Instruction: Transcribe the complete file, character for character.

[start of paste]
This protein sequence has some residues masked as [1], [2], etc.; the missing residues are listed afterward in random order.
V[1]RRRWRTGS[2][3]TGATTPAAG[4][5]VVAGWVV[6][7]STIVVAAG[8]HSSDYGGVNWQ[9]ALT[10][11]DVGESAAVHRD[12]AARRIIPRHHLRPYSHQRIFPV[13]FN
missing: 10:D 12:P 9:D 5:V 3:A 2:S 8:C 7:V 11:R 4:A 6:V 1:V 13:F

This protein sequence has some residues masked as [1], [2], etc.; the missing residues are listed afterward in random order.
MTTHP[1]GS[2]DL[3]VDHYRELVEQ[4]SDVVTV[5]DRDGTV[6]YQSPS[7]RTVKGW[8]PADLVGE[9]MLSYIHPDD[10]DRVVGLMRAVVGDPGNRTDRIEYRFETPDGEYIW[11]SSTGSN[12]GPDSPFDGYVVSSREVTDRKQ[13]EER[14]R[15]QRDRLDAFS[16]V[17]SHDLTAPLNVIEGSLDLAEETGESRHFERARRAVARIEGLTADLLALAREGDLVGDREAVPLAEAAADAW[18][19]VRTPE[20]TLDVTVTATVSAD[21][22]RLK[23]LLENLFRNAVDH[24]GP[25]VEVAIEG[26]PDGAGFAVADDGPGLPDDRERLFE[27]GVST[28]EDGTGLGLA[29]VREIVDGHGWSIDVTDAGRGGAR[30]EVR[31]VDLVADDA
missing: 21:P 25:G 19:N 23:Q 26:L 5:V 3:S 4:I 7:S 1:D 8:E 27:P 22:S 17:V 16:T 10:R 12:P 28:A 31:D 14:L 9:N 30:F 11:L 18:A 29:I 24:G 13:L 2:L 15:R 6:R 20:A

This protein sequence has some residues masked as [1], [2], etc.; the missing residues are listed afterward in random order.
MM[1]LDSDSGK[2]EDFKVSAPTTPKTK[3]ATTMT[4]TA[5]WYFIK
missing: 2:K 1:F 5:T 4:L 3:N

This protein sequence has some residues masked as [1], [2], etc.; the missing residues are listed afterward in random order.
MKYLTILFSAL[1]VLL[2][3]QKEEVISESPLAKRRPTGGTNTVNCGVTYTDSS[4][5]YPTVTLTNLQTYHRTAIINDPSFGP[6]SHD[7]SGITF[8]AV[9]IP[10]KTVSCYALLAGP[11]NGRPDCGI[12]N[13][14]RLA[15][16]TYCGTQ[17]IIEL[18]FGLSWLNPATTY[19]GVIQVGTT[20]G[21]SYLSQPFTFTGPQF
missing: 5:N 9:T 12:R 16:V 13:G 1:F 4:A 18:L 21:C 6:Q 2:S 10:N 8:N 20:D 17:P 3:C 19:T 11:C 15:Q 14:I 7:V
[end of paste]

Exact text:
This protein sequence has some residues masked as [1], [2], etc.; the missing residues are listed afterward in random order.
V[1]RRRWRTGS[2][3]TGATTPAAG[4][5]VVAGWVV[6][7]STIVVAAG[8]HSSDYGGVNWQ[9]ALT[10][11]DVGESAAVHRD[12]AARRIIPRHHLRPYSHQRIFPV[13]FN
missing: 10:D 12:P 9:D 5:V 3:A 2:S 8:C 7:V 11:R 4:A 6:V 1:V 13:F

This protein sequence has some residues masked as [1], [2], etc.; the missing residues are listed afterward in random order.
MTTHP[1]GS[2]DL[3]VDHYRELVEQ[4]SDVVTV[5]DRDGTV[6]YQSPS[7]RTVKGW[8]PADLVGE[9]MLSYIHPDD[10]DRVVGLMRAVVGDPGNRTDRIEYRFETPDGEYIW[11]SSTGSN[12]GPDSPFDGYVVSSREVTDRKQ[13]EER[14]R[15]QRDRLDAFS[16]V[17]SHDLTAPLNVIEGSLDLAEETGESRHFERARRAVARIEGLTADLLALAREGDLVGDREAVPLAEAAADAW[18][19]VRTPE[20]TLDVTVTATVSAD[21][22]RLK[23]LLENLFRNAVDH[24]GP[25]VEVAIEG[26]PDGAGFAVADDGPGLPDDRERLFE[27]GVST[28]EDGTGLGLA[29]VREIVDGHGWSIDVTDAGRGGAR[30]EVR[31]VDLVADDA
missing: 21:P 25:G 19:N 23:Q 26:L 5:V 3:S 4:I 7:S 1:D 8:E 27:P 22:S 17:V 16:T 10:R 12:P 28:A 31:D 14:L 9:N 30:F 11:L 18:A 29:I 24:G 13:L 2:L 15:R 6:R 20:A

This protein sequence has some residues masked as [1], [2], etc.; the missing residues are listed afterward in random order.
MM[1]LDSDSGK[2]EDFKVSAPTTPKTK[3]ATTMT[4]TA[5]WYFIK
missing: 2:K 1:F 5:T 4:L 3:N

This protein sequence has some residues masked as [1], [2], etc.; the missing residues are listed afterward in random order.
MKYLTILFSAL[1]VLL[2][3]QKEEVISESPLAKRRPTGGTNTVNCGVTYTDSS[4][5]YPTVTLTNLQTYHRTAIINDPSFGP[6]SHD[7]SGITF[8]AV[9]IP[10]KTVSCYALLAGP[11]NGRPDCGI[12]N[13][14]RLA[15][16]TYCGTQ[17]IIEL[18]FGLSWLNPATTY[19]GVIQVGTT[20]G[21]SYLSQPFTFTGPQF
missing: 5:N 9:T 12:R 16:V 13:G 1:F 4:A 18:L 21:C 6:Q 2:S 10:N 8:N 20:D 17:P 3:C 19:T 11:C 15:Q 14:I 7:V